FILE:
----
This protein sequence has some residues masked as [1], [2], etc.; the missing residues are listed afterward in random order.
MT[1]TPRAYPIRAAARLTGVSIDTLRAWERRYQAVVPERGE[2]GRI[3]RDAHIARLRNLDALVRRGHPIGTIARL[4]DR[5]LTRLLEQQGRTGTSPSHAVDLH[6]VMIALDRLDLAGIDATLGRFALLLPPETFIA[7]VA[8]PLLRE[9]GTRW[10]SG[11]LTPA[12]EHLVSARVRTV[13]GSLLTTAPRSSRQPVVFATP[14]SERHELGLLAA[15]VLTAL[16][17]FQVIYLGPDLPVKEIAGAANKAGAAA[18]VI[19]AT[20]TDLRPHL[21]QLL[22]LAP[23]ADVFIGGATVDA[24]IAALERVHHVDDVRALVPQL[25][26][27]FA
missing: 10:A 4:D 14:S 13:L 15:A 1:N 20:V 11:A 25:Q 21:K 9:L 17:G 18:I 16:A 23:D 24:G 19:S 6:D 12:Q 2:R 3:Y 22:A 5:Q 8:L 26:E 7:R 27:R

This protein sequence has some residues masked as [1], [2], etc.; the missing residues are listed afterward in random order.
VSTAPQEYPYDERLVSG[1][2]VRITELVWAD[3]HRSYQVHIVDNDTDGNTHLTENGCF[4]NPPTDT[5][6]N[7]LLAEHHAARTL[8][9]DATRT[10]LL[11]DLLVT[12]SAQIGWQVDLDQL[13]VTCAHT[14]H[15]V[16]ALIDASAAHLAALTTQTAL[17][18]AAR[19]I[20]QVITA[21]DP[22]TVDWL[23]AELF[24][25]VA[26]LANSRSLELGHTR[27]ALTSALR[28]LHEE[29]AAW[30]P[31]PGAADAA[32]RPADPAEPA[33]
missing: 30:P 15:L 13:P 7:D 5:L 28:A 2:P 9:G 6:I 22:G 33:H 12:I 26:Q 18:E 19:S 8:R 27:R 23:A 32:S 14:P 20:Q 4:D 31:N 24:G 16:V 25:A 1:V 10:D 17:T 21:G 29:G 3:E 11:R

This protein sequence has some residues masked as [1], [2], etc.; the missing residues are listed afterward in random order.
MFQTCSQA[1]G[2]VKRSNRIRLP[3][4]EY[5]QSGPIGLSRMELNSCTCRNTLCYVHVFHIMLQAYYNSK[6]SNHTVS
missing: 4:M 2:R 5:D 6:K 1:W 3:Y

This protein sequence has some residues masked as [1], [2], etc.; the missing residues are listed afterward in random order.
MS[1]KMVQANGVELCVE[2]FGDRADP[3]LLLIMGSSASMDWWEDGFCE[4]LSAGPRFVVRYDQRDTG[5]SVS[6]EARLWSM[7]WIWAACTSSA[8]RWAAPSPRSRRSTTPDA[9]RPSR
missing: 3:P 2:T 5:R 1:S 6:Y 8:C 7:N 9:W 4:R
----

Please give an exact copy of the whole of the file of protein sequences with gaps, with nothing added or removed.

This protein sequence has some residues masked as [1], [2], etc.; the missing residues are listed afterward in random order.
MT[1]TPRAYPIRAAARLTGVSIDTLRAWERRYQAVVPERGE[2]GRI[3]RDAHIARLRNLDALVRRGHPIGTIARL[4]DR[5]LTRLLEQQGRTGTSPSHAVDLH[6]VMIALDRLDLAGIDATLGRFALLLPPETFIA[7]VA[8]PLLRE[9]GTRW[10]SG[11]LTPA[12]EHLVSARVRTV[13]GSLLTTAPRSSRQPVVFATP[14]SERHELGLLAA[15]VLTAL[16][17]FQVIYLGPDLPVKEIAGAANKAGAAA[18]VI[19]AT[20]TDLRPHL[21]QLL[22]LAP[23]ADVFIGGATVDA[24]IAALERVHHVDDVRALVPQL[25][26][27]FA
missing: 10:A 4:D 14:S 13:L 15:A 1:N 20:V 11:A 25:Q 21:K 9:L 17:G 18:I 16:A 23:D 24:G 19:S 6:D 12:Q 2:R 3:Y 22:A 5:Q 8:L 26:E 7:R 27:R

This protein sequence has some residues masked as [1], [2], etc.; the missing residues are listed afterward in random order.
VSTAPQEYPYDERLVSG[1][2]VRITELVWAD[3]HRSYQVHIVDNDTDGNTHLTENGCF[4]NPPTDT[5][6]N[7]LLAEHHAARTL[8][9]DATRT[10]LL[11]DLLVT[12]SAQIGWQVDLDQL[13]VTCAHT[14]H[15]V[16]ALIDASAAHLAALTTQTAL[17][18]AAR[19]I[20]QVITA[21]DP[22]TVDWL[23]AELF[24][25]VA[26]LANSRSLELGHTR[27]ALTSALR[28]LHEE[29]AAW[30]P[31]PGAADAA[32]RPADPAEPA[33]
missing: 30:P 15:L 13:P 7:D 5:L 28:A 2:P 9:G 6:I 22:G 33:H 12:I 26:Q 18:E 19:S 8:R 27:R 23:A 32:S 14:P 20:Q 4:D 31:N 24:G 16:V 25:A 1:V 10:D 17:T 21:G 29:G 3:E 11:R

This protein sequence has some residues masked as [1], [2], etc.; the missing residues are listed afterward in random order.
MFQTCSQA[1]G[2]VKRSNRIRLP[3][4]EY[5]QSGPIGLSRMELNSCTCRNTLCYVHVFHIMLQAYYNSK[6]SNHTVS
missing: 4:M 2:R 5:D 6:K 1:W 3:Y

This protein sequence has some residues masked as [1], [2], etc.; the missing residues are listed afterward in random order.
MS[1]KMVQANGVELCVE[2]FGDRADP[3]LLLIMGSSASMDWWEDGFCE[4]LSAGPRFVVRYDQRDTG[5]SVS[6]EARLWSM[7]WIWAACTSSA[8]RWAAPSPRSRRSTTPDA[9]RPSR
missing: 3:P 2:T 5:R 1:S 6:Y 8:C 7:N 9:W 4:R